Replication in biology is the process of duplicating or producing an exact copy of the DNA involving many enzymes that split down the mother cell and create 'daughter' copies. Replication is the primary and the most significant aspect of cell division.
At the end of replication, the genetic material of a mother cell duplicates, and each daughter cell receives a copy. Cellular organelles also undergo replication. Replication ensures the transfer of genetic material from mother to daughter cells.
A part of the replication process is known as the replication fork. The process involves many enzymes, which includes an 11-sub-unit collective referred to as CMG, which untangles and separates the DNA into two strands. The replication fork resembles a zipper, with CMG appearing like a zipper slider and the individual strand appearing like the two rows of teeth of an open zipper.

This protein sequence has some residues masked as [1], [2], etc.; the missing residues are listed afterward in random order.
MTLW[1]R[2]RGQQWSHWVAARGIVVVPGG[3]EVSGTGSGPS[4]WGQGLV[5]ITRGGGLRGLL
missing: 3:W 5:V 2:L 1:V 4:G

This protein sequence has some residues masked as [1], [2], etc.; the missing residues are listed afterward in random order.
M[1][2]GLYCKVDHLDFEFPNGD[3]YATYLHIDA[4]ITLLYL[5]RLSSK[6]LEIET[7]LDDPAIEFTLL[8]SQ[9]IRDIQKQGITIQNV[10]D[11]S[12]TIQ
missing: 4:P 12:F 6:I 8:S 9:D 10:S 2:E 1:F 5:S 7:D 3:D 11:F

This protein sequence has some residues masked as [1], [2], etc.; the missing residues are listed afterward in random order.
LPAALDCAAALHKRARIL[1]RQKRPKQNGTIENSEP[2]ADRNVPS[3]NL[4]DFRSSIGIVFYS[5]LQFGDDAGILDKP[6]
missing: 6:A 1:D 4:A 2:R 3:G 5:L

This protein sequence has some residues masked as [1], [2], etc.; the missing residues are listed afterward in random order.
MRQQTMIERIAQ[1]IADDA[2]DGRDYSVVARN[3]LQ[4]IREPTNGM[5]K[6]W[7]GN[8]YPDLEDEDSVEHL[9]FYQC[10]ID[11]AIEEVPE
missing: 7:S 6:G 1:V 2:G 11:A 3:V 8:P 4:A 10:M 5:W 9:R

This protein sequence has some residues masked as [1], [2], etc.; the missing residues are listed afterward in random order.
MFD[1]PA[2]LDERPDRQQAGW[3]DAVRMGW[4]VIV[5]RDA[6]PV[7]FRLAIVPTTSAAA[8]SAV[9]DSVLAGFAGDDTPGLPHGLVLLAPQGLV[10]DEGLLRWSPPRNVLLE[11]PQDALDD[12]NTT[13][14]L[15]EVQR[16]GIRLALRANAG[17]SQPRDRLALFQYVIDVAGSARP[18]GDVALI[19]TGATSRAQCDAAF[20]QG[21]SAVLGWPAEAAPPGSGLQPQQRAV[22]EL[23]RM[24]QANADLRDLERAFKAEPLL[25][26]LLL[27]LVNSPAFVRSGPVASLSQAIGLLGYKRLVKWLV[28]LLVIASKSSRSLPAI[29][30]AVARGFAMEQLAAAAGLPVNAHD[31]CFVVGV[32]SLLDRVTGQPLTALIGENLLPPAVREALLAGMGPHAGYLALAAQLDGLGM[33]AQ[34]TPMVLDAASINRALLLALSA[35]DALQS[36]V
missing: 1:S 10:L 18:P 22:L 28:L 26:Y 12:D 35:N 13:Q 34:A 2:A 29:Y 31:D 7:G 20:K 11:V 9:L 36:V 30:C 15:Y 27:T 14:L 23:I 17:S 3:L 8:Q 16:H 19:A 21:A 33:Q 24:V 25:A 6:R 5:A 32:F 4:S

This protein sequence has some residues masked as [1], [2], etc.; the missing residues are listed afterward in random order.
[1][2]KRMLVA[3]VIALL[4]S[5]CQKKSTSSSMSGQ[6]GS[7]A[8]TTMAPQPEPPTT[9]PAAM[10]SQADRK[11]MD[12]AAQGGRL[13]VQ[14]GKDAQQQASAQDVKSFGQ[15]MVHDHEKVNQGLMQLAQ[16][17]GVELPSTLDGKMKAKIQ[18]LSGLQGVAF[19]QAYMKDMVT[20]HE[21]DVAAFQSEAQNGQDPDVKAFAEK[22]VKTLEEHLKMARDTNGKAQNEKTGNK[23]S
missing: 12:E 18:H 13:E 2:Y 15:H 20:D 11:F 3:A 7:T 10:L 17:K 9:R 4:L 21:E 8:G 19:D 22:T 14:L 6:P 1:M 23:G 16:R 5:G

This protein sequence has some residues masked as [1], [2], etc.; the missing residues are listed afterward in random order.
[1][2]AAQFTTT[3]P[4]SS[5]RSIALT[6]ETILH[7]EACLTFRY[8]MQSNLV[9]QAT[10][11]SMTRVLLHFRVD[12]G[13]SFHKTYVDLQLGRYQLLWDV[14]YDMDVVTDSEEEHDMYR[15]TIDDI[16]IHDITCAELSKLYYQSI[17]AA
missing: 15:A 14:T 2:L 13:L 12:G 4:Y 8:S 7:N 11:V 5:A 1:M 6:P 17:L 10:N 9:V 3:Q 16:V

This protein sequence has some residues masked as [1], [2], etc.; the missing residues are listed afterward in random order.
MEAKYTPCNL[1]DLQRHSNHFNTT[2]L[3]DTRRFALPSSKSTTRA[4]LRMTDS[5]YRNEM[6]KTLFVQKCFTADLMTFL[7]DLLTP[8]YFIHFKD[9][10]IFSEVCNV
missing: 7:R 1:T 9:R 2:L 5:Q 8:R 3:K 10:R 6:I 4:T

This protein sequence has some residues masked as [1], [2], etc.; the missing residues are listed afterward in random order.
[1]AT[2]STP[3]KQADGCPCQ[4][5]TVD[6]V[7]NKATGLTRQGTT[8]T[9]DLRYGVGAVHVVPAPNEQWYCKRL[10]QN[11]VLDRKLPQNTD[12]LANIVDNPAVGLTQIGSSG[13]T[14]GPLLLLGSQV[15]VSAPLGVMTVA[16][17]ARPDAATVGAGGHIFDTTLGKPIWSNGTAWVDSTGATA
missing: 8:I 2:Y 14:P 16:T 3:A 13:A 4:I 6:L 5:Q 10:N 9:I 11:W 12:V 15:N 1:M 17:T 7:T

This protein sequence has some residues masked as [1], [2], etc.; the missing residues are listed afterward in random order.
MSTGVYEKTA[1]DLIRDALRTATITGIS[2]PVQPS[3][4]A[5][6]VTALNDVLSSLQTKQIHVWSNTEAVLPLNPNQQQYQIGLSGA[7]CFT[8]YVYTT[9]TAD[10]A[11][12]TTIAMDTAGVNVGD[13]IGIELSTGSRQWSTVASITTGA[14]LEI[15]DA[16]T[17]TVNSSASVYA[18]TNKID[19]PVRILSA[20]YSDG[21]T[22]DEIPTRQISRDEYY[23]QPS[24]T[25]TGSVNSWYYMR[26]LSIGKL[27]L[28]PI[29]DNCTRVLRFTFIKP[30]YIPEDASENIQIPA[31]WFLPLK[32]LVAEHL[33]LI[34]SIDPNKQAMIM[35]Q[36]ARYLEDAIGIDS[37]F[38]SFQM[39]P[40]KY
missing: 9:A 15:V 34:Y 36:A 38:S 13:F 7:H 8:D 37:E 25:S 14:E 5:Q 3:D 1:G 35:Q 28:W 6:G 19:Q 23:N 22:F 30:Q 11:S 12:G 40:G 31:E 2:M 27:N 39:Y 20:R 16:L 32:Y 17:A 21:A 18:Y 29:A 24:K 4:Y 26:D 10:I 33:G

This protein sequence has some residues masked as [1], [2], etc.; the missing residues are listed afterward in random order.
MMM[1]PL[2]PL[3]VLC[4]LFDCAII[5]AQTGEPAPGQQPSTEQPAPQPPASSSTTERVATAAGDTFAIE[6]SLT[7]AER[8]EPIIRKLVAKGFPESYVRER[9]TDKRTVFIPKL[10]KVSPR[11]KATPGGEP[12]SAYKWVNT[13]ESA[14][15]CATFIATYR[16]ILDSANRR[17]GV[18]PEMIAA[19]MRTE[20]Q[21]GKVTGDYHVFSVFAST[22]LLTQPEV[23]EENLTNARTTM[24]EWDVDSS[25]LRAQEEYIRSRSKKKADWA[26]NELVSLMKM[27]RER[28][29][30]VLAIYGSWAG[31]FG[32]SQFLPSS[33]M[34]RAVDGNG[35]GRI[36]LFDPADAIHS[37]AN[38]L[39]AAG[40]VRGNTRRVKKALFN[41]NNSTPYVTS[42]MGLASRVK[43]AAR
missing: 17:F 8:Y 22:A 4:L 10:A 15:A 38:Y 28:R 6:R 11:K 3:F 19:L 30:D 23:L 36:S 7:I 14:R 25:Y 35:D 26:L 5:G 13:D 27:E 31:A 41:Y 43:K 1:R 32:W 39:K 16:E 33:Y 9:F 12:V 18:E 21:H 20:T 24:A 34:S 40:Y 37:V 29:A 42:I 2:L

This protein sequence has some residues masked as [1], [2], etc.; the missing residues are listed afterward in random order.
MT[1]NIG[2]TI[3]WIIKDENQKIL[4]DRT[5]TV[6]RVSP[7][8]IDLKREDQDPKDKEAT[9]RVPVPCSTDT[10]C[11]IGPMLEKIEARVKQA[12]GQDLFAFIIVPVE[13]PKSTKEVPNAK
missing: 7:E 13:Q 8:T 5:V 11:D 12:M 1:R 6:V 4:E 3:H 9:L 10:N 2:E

Each of these individual strands then becomes the template for the daughter copies. The act of integrating a new integral strand to suit the template is executed by two different polymerase enzymes, which is in harmony with each complementary sub-unit of DNA to the chain. This results in a new double-stranded DNA molecule.